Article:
The attacks on Common Sense Justice were severe. The Southern Poverty Law Center, a group I endorse, labeled us a ‘hate group.” Their premise was that we wanted to return to the days when a white person could shoot a black person and argue to a jury “That’s legal here, ain’t it?”
We were aware that terrific injustices had been done in courts by juries, particularly in cases involving black folks being killed by white folks. We were also aware that these injustices were not being perpetrated by overt arguments to juries that suggested it was okay for whites to shoot blacks. Jim Crow was more sophisticated than that. We wanted injustices to stop being visited on folks who were being accused of trying to feel better by using a proven—if arbitrarily illegal—herbal remedy.
Tom Barnett, lobbyist for the SoDak Bar, said, “If they don’t like the drug laws, they should lobby the legislature for a change in the law. There is no place for people who want to change in the law in a courtroom.” This seemed rather egregious to me, since laws are regularly changed in courtrooms—when the law’s opponents are allowed to present arguments in opposition.
I wrote the proponents’ ballot issue voter-information argument published by the Secretary of State. If I had that to do over again, I believe I could do better. However, compared to the opponent’s argument, written by Robert Frieberg, a Beresford lawyer, it was a veritable Magna Charta.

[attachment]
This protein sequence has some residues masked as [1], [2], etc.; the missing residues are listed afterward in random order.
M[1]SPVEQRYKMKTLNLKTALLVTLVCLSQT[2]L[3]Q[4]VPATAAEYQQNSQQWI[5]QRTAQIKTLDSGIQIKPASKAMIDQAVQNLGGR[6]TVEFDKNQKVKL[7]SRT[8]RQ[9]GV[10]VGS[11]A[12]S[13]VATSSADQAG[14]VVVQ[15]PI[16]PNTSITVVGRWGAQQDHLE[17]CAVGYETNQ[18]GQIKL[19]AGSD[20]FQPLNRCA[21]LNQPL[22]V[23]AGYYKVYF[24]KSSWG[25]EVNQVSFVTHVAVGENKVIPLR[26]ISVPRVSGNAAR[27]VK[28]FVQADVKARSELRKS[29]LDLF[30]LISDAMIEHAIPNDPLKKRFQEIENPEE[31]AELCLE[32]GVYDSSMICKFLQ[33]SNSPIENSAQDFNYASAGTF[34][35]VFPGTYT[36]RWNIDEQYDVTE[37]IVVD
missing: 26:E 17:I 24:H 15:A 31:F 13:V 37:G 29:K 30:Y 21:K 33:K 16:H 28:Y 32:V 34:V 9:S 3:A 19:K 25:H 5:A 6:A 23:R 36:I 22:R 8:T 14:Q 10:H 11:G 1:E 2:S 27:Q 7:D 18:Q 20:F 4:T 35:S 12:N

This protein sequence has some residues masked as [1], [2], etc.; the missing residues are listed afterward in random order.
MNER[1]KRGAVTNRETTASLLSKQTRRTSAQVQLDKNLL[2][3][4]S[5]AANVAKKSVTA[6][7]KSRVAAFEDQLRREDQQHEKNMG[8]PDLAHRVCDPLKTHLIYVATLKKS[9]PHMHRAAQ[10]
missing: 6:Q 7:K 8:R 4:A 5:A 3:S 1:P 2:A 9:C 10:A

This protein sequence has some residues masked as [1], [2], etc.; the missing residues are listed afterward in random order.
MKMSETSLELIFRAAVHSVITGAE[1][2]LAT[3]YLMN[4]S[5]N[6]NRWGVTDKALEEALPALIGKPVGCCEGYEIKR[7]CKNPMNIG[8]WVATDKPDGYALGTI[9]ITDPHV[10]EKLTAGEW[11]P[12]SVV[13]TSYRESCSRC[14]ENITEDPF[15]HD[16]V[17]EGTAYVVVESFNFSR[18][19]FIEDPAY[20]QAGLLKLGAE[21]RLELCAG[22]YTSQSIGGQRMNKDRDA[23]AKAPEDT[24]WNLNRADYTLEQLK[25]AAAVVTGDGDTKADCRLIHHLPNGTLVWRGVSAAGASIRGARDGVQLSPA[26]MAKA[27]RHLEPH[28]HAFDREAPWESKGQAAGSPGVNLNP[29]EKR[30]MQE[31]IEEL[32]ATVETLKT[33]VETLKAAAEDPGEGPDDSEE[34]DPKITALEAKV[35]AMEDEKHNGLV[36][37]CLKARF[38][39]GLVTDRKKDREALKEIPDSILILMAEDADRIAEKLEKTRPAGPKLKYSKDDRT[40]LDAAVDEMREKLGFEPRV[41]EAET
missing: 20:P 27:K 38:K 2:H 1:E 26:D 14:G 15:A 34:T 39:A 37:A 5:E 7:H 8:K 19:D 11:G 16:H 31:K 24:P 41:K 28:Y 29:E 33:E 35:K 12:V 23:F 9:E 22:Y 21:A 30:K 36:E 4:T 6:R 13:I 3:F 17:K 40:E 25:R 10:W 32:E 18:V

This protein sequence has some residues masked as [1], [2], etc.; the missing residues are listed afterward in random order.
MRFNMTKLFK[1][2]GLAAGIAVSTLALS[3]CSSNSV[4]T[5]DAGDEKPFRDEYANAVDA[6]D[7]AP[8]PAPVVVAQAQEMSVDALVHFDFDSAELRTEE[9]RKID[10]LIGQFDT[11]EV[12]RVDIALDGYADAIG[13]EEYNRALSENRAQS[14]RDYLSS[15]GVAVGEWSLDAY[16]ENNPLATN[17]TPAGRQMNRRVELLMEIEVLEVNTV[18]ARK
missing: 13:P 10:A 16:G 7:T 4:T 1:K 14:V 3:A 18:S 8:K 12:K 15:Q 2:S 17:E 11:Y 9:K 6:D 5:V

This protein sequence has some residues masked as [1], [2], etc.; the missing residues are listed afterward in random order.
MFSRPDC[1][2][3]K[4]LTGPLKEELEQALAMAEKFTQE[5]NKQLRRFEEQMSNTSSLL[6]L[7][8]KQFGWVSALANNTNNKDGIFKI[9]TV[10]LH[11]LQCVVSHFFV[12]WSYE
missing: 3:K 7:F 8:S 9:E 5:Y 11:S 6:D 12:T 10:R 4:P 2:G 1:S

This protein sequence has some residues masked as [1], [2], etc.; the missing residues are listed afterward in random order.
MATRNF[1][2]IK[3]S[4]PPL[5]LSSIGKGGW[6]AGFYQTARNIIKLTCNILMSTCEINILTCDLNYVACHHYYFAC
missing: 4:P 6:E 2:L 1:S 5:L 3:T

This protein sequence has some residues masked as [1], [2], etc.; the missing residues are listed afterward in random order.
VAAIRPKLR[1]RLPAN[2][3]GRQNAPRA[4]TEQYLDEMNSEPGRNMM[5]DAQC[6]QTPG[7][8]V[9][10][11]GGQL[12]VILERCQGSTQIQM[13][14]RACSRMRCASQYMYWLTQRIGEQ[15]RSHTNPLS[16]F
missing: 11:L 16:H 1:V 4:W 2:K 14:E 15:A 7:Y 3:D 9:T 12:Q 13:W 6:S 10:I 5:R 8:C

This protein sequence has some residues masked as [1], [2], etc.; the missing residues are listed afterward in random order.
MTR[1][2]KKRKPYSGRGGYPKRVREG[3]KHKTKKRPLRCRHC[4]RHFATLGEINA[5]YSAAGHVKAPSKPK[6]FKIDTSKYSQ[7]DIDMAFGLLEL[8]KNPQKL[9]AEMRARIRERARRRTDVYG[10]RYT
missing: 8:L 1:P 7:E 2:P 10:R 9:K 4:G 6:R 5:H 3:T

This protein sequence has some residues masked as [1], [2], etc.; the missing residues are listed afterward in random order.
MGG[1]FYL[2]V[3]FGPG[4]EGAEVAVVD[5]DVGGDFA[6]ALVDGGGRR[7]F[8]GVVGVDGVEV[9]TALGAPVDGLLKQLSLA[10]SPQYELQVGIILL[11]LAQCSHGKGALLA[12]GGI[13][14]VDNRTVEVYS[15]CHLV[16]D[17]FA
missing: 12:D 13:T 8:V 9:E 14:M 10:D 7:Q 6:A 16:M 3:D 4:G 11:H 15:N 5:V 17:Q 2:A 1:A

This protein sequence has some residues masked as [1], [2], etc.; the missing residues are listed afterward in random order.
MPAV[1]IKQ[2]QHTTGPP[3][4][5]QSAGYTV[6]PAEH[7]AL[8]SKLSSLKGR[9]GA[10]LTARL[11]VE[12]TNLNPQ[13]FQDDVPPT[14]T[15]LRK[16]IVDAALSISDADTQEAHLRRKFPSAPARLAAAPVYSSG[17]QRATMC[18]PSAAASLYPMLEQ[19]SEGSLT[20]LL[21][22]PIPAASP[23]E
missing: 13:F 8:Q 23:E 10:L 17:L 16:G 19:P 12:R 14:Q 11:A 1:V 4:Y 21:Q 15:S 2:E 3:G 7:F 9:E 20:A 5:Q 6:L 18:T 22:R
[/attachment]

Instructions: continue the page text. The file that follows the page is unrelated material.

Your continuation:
Frieberg essentially ignored the issue at heart and lied while attacking his strawman. I include an excerpt:
Our personal liberty and private property rights remain secure only because we have laws that assure them.
Amendment A would erase those assurances and disrupt the stability on which we depend. It unmistakably and plainly says that a jury can ignore the Law – no matter what it provides, whom it protects, or how important it is to a civilized society. Amendment A establishes no standards. There is no assurance of fairness, no provision of due process, no guarantee of equality. A jury that chooses to ignore the law can do so without even giving a reason.
Amendment A would allow juries to be arbitrary, unreasonable, vindictive, mean spirited, ignorant, and unpatriotic. A jury could ignore treason. It could impose a trivial fine for murder. Arbitrarily, juries could decide at what age a child could consent to sex, which taxes a person had to pay, and when to excuse someone from selling a child alcohol or drugs [Robert Frieberg, con statement to 2002 Amendment A, South Dakota General Election Ballot Question Pamphlet, published by SD Secretary of State, fall 2002.].
Lie: “It unmistakably and plainly says that a jury can ignore the Law.” Amendment A actually proposed that defendants be able to present arguments about the laws themselves. There was, and is, no prohibition on a jury’s ignoring the law; juries do so regularly.
Lie: “[A jury] could impose a trivial fine for murder.” Juries don’t impose sentences on accused people. They rule on guilt or innocence. Judges impose sentences. It is impossible to garner the impression that we were proposing that juries impose sentences. Frieberg knew that.